In looking at the relationship between diet and Alzheimer’s, brain foods with vitamins are crucial. The risk of developing the condition is strongly linked to high levels of homocysteine. It’s a toxic amino acid whose concentration can be tested through a blood test.

The element destroys the medial temporal lobe, which rapidly degenerates into Alzheimer’s disease. The intake of inexpensive vitamins can easily lower its level in the body.

On the other hand, low levels of vitamin B12 and folic acid in the body are strongly associated with the risk of Alzheimer’s. The body needs B vitamins to convert the toxic homocysteine into useful chemicals.

Omega 3 Fats and Antioxidants

Omega 3 fats are mostly available from cold water fish like salmon, mackerel, tuna, and herring. Eating fish at least weekly has the potential of reducing the risk of getting Alzheimer’s.

Inflammations in the body result in increased production of oxidants. Consequently, the body requires large amounts of antioxidants like Vitamins A, C, E, and beta-carotene.

Other sources of antioxidants are glutathione, cysteine, anthocyanin, and lipoic acid. All these are elements present in fruits and vegetables. Eating at least six portions every day can help beat Alzheimer's.

Oily fish and seeds should also form an essential part of your diet.

Acetylcholine and Memory Enhancers

Once damage occurs to the brain cells, memory loss follows. The proper understanding of how the process occurs is the best starting point for commencing treatment. Memory loss doesn't happen in one but several brain cells.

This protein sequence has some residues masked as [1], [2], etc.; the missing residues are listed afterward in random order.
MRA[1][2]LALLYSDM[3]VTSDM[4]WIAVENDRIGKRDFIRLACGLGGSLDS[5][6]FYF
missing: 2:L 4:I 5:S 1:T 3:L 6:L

The neurotransmitter acetylcholine is responsible for triggering a memory. It's then stored by the alteration of the RNA molecule within the brain cells. The limbic system then decides if the memory is worth keeping.

In patients with Alzheimer's, the brain loses its ability to file memories, leading to the inability to create new ones. The condition also leads to a significant reduction in acetylcholine because of brain cell damage. A memory might be intact, but without sufficient acetylcholine, connecting it to other parts is impossible.

For example, a person might remember a face but not the name.

Foods to Limit

In considering diet and Alzheimer’s, one aspect should include foods that you can avoid to decrease the risk of the condition. These include:

• Red meat

• Butter and margarine

• Cheese

• Pastries and sweets

• Fried foods and fast food

• White refined sugar

• Artificial sweeteners

Most of these foods are delicious, but they add no substantial value to your brain. Although you don’t necessarily need to eliminate them from your diet, strive to limit their intake whenever possible.

Take Away

Your diet and nutritional status is an essential factor in mental health. Studies on diet and Alzheimer's show a correlation between food and memory loss. There's also a need for people to drop the assumption that dementia is unavoidable with age.

Instead, embracing healthy eating habits and nutrition values will go a long way to curb the onset of the disease. Food components like amino acids, fatty acids, memory enhancers and omega 3 should be part of your diet on a regular basis.

Increase the intake of B vitamins in their entirety. Their purpose is to reduce the effects of homocysteine, which is a toxic amino acid. Strive to learn more about diets that will reduce the risk of mental health conditions like Alzheimer’s.

If you have any questions about memory foods and diet, be sure to contact us or set up an appointment for an individualized nutritional consultation today.

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I look forward to supporting you!